The UK’s only charity dedicated solely to looking after working horses has been placed in jeopardy – along with the animals it looks after – having been told it will have to leave its Eridge stables next year.
Volunteers at The Working Horse Trust, based on the Marquess of Abergavenny’s Estate, fear that unless a new home for their 11 horses can be found, some of the animals might have to be put down.
Jo Ambrose, who founded the charity 22 years ago at its present site, said it has been on notice to leave for the past three years, although it has proved impossible so far to find a new home.
“To be fair to the Eridge Estate, they have been very flexible, but they have never given us a clear reason why they want us to go. It is a commercial decision and there is not much we can do about it.
“It has been very disruptive not knowing if we are coming or going.”
She said that after several extensions, and failed attempts to renegotiate by offering to pay more money for the stables and fields, they have been given their final notice to quit. They have until September next year to move out.
However, Mrs Ambrose warned that in reality they have half this time.
“We will need to make a decision by March as it’s not possible to leave it until the deadline to find new homes for the horses,” she said. “We are a small charity and we rely entirely on volunteers, most of whom are based nearby, and many will not want to travel too far away so a new site needs to be within the area.”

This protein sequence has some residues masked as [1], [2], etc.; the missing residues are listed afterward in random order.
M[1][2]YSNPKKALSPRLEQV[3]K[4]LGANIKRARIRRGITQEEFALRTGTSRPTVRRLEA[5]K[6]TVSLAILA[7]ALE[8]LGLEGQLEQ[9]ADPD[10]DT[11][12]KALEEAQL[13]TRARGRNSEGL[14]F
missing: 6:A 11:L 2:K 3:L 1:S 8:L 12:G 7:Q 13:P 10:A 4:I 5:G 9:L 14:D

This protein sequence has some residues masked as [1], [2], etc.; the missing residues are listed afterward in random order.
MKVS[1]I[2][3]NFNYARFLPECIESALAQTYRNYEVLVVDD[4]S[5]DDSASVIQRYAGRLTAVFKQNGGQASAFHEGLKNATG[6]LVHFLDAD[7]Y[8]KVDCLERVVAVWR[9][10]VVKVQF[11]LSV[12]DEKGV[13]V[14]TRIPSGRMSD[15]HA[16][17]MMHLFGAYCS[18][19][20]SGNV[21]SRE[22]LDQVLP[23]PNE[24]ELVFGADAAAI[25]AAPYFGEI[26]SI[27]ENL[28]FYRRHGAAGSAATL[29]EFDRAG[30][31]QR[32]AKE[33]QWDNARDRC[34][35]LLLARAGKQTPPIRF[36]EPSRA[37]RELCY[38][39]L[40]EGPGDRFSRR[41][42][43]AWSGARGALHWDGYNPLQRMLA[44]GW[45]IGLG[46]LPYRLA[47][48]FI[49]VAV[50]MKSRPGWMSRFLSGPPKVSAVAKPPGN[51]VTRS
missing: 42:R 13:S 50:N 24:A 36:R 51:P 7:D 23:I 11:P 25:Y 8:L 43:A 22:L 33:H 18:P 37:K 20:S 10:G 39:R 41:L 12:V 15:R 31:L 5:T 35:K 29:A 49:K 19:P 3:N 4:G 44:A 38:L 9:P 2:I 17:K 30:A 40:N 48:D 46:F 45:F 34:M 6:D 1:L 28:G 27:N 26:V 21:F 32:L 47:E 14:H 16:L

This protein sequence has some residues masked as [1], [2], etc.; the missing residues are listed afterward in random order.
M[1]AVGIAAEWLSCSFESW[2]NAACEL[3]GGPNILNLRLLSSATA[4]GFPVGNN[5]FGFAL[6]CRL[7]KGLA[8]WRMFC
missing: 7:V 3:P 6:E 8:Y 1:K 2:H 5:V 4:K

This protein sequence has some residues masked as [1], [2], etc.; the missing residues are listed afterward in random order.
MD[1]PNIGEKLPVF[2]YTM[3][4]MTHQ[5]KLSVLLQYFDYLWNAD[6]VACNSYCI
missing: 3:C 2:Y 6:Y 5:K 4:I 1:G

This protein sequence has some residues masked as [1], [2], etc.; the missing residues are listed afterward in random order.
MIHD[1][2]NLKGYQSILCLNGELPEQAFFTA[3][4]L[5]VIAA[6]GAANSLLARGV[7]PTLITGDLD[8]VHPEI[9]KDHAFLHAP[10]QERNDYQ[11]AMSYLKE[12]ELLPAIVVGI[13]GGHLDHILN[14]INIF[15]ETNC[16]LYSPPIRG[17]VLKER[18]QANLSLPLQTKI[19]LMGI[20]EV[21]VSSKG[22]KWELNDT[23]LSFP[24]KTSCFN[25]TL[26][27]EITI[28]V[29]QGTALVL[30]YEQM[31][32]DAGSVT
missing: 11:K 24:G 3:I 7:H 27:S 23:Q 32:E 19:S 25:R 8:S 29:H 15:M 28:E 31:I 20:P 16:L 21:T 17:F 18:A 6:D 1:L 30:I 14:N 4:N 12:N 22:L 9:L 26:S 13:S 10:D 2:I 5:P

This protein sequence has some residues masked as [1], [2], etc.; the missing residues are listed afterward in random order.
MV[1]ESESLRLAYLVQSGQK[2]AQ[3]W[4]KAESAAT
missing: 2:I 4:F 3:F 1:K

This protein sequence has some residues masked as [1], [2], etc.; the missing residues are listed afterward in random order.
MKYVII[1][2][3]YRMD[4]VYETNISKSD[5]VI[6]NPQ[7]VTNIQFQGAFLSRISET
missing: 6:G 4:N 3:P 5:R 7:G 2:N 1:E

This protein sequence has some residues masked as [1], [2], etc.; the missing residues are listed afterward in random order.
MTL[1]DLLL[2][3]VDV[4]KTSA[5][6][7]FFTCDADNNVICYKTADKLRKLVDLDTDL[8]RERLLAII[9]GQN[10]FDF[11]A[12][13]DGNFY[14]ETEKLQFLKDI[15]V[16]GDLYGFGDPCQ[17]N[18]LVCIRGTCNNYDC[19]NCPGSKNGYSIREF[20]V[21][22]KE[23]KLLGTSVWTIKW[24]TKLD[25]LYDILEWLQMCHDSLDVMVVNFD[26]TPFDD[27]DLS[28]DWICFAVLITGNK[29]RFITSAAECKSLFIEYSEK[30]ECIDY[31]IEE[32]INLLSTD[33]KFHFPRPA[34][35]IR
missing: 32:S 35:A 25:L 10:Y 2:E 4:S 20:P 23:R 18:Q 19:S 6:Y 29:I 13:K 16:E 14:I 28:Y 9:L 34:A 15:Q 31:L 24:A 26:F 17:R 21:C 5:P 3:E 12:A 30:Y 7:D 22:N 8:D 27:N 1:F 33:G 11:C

Part of the problem has been the disappearance of suitably-sized barns to house the horses – the current premises covers 560 sq m with around 30 acres of grazing land.
“The relaxing of planning laws mean many farmers are opting to develop or sell their formerly unused farm buildings. They can get a lot more money doing that than from what we can give them in rent,” Mrs Ambrose explained.
The Marquess of Abergavenny is a former patron of the charity, a position he stood down from when the current conflict of interest began.
Although Mrs Ambrose doesn’t believe many of the horses will end up being put down, they might be left with little choice when it comes to those deemed unfit to be rehomed.
“We don’t even want to think about the consequences, but in exceptional circumstances we might have to [put them down]. It’s quite devastating.”
The charity sees its role as safeguarding the future of heavy working horse breeds such as Shires, Suffolks and Ardennes.
They’re used for, amongst other things, ploughing, hauling timber and pulling carriages.
Pictured are Poppy a 22-year-old Ardennes mare and the first to be born at Eridge and Celandine, a Suffolk mare aged 19, and the ‘rarest of the rare breeds’.
The Nevill Estate did not respond to a request for comment.